Jane Russell, date unknown.
Jane Russell on Wikipedia
Jane Russell on the Internet Movie Database
Jane Russell with Marilyn Monroe
Forecourt Ceremony held on Friday, June 26, 1953
Born: Ernestine Jane Geraldine Russell, June 21, 1921, in Bemidji, Minnesota
Age at the time of the ceremony: 32
Died: February 28, 2011, in Santa Maria, California, age 89
Janne Russell was a paopular actress in the late 1940s, rising to sex symbol status stemming from her role in The Outlaw. A singer as well, Russell made many recordings, and broke into Las Vegas and touring.

Ernestine Jane was born the eldest child and only daughter of Geradine and Roy Russell. Geraldine had been an actress on the stage before her marriage to the former Army lieutenant Roy. Moving to Los Angeles when she was very young, Ernestine was given piano lessons, and was active in school plays and so on.

The death of her father caused young Jane to seek enmployment after graduating high school. She was a receptionist in an office, and did modeling. She studied drama and acting at Max Reinhardt's Theatrical Workshop and with Maria Ouspenskaya. Taskmasters, both.

It is unknown where producer Howard Hughes first saw Russell, but he signed her to a seven-year contract in 1940. He immediately pushed her into the production of The Outlaw in 1941. The story of the western outlaw Billy the Kid, Hughes had a desire to see Russell's figure shown to maximum effect. He had designed a tortuous brasierre, which he felt would expose more of her bosom. It was so uncomfortable that the 20 year old simply told the man (who was also directing) that she was wearing it — when she wasn't.

With so much of Russell on display, the Hollywood Production Code Administration refused to pass the film, so 20th Century-Fox bailed from having to releasing it. Hughes created a media storm by secretly orchestrating a moral protest against the picture. The film was released in 1943, but was forced out by the Code Administration.

After World War II, Hughes convinced United Artists to released the film nationally, which happened in April 1946, and became a hit. Jane Russell emerged as a new sex symbol. By then, she had starred in Young Widow (released in March 1946) for RKO.

Russell recorded a number of songs with Kay Kyser and his orchestra, then co-starred as Calamity Jane with Bob Hope in The Paleface (released in December 1948); she starred with Robert Mitchum in both His Kind of Woman (released in August 1951), and Macao (released in April 1952).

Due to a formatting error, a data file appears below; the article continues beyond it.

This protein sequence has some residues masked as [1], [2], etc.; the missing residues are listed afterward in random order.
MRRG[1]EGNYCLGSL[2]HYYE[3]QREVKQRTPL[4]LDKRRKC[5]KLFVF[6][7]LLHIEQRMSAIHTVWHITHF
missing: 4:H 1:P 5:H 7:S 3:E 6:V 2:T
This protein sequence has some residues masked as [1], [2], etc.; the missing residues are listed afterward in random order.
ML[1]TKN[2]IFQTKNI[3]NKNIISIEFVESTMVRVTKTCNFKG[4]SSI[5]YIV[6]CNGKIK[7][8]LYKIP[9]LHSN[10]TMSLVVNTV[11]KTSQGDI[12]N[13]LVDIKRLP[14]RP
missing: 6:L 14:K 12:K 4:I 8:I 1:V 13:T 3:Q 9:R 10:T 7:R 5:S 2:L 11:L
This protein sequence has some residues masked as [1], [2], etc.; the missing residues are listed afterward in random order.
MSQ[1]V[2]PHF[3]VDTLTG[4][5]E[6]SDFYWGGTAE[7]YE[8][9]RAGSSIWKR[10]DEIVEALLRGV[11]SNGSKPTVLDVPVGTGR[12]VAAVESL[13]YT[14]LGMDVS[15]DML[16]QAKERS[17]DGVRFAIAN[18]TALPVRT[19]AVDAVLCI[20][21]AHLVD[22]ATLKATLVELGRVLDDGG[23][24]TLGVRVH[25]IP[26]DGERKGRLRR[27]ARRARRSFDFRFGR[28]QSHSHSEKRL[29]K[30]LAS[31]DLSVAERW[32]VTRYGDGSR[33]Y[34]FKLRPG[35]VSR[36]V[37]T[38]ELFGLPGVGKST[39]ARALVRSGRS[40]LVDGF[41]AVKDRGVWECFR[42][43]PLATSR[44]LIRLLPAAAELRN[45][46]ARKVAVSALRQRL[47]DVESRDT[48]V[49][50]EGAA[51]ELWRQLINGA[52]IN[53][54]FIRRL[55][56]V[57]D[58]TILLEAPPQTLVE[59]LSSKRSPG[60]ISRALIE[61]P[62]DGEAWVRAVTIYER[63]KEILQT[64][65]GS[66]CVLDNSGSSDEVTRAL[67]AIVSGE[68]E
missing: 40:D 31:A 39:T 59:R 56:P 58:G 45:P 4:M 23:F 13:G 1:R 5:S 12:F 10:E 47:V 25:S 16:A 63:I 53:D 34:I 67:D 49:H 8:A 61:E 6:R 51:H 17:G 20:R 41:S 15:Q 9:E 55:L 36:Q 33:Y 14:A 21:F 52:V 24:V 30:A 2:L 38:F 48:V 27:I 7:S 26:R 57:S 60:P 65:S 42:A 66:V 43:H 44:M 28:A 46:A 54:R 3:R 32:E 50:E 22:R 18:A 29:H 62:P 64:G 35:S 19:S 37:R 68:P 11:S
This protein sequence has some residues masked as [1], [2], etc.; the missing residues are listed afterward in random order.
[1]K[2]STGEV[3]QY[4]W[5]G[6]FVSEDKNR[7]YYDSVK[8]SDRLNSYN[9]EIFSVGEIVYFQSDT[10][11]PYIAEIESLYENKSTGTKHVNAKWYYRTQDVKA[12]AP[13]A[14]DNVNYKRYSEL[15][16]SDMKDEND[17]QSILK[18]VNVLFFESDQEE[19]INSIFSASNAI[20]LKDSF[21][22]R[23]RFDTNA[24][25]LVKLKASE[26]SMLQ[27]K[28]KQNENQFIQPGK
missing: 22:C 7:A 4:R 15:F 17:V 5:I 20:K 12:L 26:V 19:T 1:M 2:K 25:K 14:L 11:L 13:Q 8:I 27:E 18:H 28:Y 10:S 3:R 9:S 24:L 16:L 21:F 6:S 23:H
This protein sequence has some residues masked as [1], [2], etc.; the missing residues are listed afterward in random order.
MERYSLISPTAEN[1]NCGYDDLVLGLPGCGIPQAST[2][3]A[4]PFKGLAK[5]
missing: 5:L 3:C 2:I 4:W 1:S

Russell was kept very busy during this period. She co-starred with both Frank Sinatra and Groucho Marx in Double Dynamite (released in December 1951), did the noir picture The Las Vegas Story (released in January 1952), and reunited with Bob Hope in Son of Paleface (released in July 1952).

Jane Russell co-starred with Marilyn Monroe in Gentlemen Prefer Blondes (which played the Chinese in July 1953); the two ladies were imprinted together, providing Grauman's Chinese with its most enduring photos of a Forecourt ceremony.

RKO head Howard Hughes wanted Russell to wear a racy bikini for the finale of the 3D film The French Line (released in February 1954), but she baulked; a still-revealing one-piece suit was used instead.

Foxfire (released in August 1955), with Jeff Chandler, and The Tall Men (which played the Chinese in September 1955), with Clark Gable and Robert Ryan rounded out her Fox contract.

Russell had married high school sweetheart and football player Bob Waterfield, but injuries from a back-alley abortion years before left her unable to have children. She and Waterfield adopted two children together, with Russell setting up the first international adoption agency, WAIF, in 1955. While she was at it, she set up her own production company, making the Richard Widmark starrer, Run for the Sun (released in July 1955), Gentlemen Marry Brunettes (released in October 1955), and she co-produced with Clark Gable his The King and Four Queens (released in December 1956).

She had the title role in The Revolt of Mamie Stover (released in May 1956), directed by her frequent director Raoul Walsh, then played a movie star who gets kidnapped in The Fuzzy Pink Nightgown (released in May 1957).

In 1954, Russell had formed a Gospel singing group. Although the lineup would change slightly over time, the group, the Hollywood Christian Group, would record many songs and issue recordings on Capitol Records. She had a successful engagement at the Sands Hotel in Las Vegas in 1957, leading to a concert career spanning the globe. She released an album, Jane Russell, on MGM Records in 1959.

Movie appearences dwindled to nothing. Fate Is the Hunter (released in September 1964) featured her in a flashback, but she knew her days before the movie cameras were over. She took over the role of Joanne in the original Broadway run of the Stephen Sondheim musical Company from May to December 1971. She then did the famous television ads for the Playtex "Cross Your Heart Bras."

Russell published her autobiography, Jane Russell: My Path and Detours in 1985. She died of respiratory failure in 2011, at the age of 89.
Grauman's Chinese Theatre, Hollywood, California. Jane Russell Forecourt block. Executed by Jean Klossner, Friday, June 26, 1953. 37 x 41 inches.
Grauman's Chinese Theatre, Hollywood, California. Jane Russell and Marilyn Monroe Forecourt ceremony, Friday, June 26, 1953. The co-stars of Gentlemen Prefer Blondes enter the cement (and history) together.
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